2021 ISAKOS Biennial Congress Paper
Why, When and Who Fails Non-Operative Treatment of Anterior Cruciate Ligament Injury – An Exploratory Analysis of the COMPARE Trial
Sabine van der Graaff, MD NETHERLANDS
Duncan E. Meuffels, MD, PhD, Rotterdam NETHERLANDS
Sita Bierma-Zeinstra, MD, Rotterdam NETHERLANDS
Eline van Es, MSc, Rotterdam NETHERLANDS
Jan Verhaar, MD, PhD, Prof., Rotterdam NETHERLANDS
Vincent Eggerding, MD, Rotterdam NETHERLANDS
Max Reijman, PhD, Benthuizen NETHERLANDS
Erasmus University Medical Center, Rotterdam, NETHERLANDS
FDA Status Not Applicable
We investigated why, when and which patients with an anterior cruciate ligament rupture who initially started with rehabilitation therapy eventually required reconstructive surgery. Patients who experienced instability complaints, pain during activity and had a low perception of their knee function were unsuccessful with non-operative treatment.
To investigate why, when and which patients with an anterior cruciate ligament (ACL) rupture who initially started with rehabilitation therapy required reconstructive surgery.
In the COMPARE trial, 167 patients with an ACL rupture were randomized to early ACL reconstruction or rehabilitation therapy plus optional delayed ACL reconstruction. We conducted an exploratory analysis of a subgroup of 82 patients from this trial, who were randomized to rehabilitation therapy plus optional delayed ACL reconstruction. The reasons for surgery were registered for the patients who underwent a delayed ACL reconstruction. For these patients we determined International Knee Documentation Committee (IKDC), numeric rating scale (NRS) pain and instability question from the Lysholm questionnaire before surgery. To determine between group differences between the non-operative treatment and delayed ACL reconstruction group, IKDC and pain scores during follow-up were determined using mixed models and adjusted for sex, age and BMI.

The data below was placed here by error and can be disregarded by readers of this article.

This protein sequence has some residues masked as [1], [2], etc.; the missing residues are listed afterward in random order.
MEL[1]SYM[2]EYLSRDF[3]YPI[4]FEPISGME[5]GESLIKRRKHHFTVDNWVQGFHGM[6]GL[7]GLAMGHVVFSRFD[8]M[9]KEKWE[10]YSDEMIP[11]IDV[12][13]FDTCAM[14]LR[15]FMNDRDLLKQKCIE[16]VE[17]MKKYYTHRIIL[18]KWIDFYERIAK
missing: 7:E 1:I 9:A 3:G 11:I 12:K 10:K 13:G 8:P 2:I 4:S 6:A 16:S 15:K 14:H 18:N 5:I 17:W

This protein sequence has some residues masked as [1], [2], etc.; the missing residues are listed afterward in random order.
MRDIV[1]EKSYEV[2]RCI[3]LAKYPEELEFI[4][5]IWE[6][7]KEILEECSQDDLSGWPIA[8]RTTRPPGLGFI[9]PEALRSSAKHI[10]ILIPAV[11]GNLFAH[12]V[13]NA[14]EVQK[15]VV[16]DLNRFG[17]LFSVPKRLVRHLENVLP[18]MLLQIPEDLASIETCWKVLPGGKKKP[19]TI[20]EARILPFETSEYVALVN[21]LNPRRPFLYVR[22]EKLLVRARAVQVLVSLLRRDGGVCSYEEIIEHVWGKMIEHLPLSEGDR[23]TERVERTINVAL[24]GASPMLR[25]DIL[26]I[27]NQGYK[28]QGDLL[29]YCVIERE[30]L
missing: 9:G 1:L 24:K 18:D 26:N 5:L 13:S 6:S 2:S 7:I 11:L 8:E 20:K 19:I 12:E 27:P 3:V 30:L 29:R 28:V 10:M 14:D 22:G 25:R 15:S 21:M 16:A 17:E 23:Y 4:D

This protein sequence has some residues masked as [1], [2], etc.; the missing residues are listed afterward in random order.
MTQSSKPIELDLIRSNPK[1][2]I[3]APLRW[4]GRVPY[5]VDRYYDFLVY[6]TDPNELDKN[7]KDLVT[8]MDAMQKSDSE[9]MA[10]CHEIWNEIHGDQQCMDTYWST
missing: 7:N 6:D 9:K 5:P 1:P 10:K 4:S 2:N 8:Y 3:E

During two-year follow-up of the trial 41 of the 82 patients received a delayed ACL reconstruction after a median time of 6.4 months after inclusion (IQR 3.9-10.3). Most reconstructions occurred between three and six months after inclusion (n=17, 41.5%). Ninety percent of the patients (n=37) reported knee instability complaints as reason for surgery at the moment of planning surgery. Of these patients, 18 had an IKDC score below 60, 29 had a pain score of 3 or higher and 33 patients had knee instability complaints according to the Lysholm questionnaire. During follow-up, IKDC scores were lower and pain scores were higher in the delayed reconstruction group compared to the non-operative treatment group. At baseline, patients in the delayed reconstruction group had a significant lower age (27.4 versus 35.3 years, p=0.001) and higher pre-injury activity level compared to patients in the non-operative treatment group.
Patients who experienced instability complaints, pain during activity and had a low perception of their knee function were unsuccessful with non-operative treatment. Most patients received a delayed ACL reconstruction after 3 to 6 months of rehabilitation therapy. At baseline, patients that required reconstructive surgery had a lower age and higher pre-injury activity level compared to patients that were not reconstructed.